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Dopamine Modulation of the Prefrontal Cortex and Cognitive Function

Part of the The Receptors book series (REC)

Abstract

This chapter will review the basic neurobiology of the dopamine (DA) system in the prefrontal cortex (PFC) and its functional role in cognition. It will consider the properties of DA release and of DA receptors in the PFC and how they may contribute to the overall function of the mesocortical DA system. DA release in the PFC occurs in response to a variety of events that can be appetitive or aversive in nature and this release may prepare the PFC networks to deal with environmental or cognitive challenges. The amount of DA released may selectively affect the different subtypes of receptors on PFC neurons, which in turn have different modulatory actions on PFC networks. It has been proposed that the PFC DA system and especially D1 receptors are tuned according to an inverted-U dose–response function such that too much or too little DA or D1 receptor activation is detrimental to cognitive performance. At optimal levels, DA acting via D1 receptors may increase the signal-to-noise ratio to improve the efficiency of active PFC networks, while levels higher or lower levels may reduce the overall signal to noise but allow PFC networks to deal with information in a more flexible manner. The key to understanding the PFC DA system may lie in understanding how a balance is achieved to promote optimal modulation across a variety of situations.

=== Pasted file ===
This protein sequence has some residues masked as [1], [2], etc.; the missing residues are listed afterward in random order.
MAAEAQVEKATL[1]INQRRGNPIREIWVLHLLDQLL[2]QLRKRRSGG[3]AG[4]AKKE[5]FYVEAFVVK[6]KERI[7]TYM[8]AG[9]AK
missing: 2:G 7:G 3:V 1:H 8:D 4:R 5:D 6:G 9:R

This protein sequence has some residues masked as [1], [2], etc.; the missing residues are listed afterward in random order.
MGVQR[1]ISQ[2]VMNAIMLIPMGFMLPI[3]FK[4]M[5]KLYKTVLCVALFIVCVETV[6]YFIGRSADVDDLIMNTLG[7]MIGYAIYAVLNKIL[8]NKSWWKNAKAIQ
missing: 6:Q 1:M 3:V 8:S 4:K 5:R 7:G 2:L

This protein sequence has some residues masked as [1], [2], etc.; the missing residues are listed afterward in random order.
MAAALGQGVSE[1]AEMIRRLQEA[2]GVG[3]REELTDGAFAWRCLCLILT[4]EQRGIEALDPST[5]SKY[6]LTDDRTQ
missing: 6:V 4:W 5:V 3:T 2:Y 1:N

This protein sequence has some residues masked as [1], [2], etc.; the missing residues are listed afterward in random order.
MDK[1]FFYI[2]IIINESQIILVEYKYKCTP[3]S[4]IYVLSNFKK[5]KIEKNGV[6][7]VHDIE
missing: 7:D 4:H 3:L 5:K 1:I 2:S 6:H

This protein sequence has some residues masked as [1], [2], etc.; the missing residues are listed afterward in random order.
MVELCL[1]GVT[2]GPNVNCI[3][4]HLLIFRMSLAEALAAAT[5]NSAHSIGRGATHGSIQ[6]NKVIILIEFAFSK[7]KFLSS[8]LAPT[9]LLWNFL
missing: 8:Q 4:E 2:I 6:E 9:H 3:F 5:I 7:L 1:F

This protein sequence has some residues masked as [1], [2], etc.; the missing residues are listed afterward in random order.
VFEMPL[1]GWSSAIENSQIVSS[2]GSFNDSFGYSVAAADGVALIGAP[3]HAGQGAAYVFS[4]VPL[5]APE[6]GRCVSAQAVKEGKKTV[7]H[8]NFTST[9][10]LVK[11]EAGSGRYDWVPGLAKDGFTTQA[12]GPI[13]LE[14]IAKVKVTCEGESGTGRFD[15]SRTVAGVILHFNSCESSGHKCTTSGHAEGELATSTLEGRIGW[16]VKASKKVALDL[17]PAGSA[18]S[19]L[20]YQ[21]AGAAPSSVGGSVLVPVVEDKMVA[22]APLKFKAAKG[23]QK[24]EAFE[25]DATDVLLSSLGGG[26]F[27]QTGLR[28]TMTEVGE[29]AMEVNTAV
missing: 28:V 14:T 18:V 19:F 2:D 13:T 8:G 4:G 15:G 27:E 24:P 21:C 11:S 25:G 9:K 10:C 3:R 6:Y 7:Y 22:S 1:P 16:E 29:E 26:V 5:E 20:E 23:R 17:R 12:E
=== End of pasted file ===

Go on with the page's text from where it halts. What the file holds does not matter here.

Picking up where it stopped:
Keywords

  • Prefrontal cortex
  • Working memory
  • Response flexibility
  • Inverted-U
  • Computational models

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Seamans, J.K., Robbins, T.W. (2010). Dopamine Modulation of the Prefrontal Cortex and Cognitive Function. In: Neve, K. (eds) The Dopamine Receptors. The Receptors. Humana Press, Totowa, NJ. https://doi.org/10.1007/978-1-60327-333-6_14

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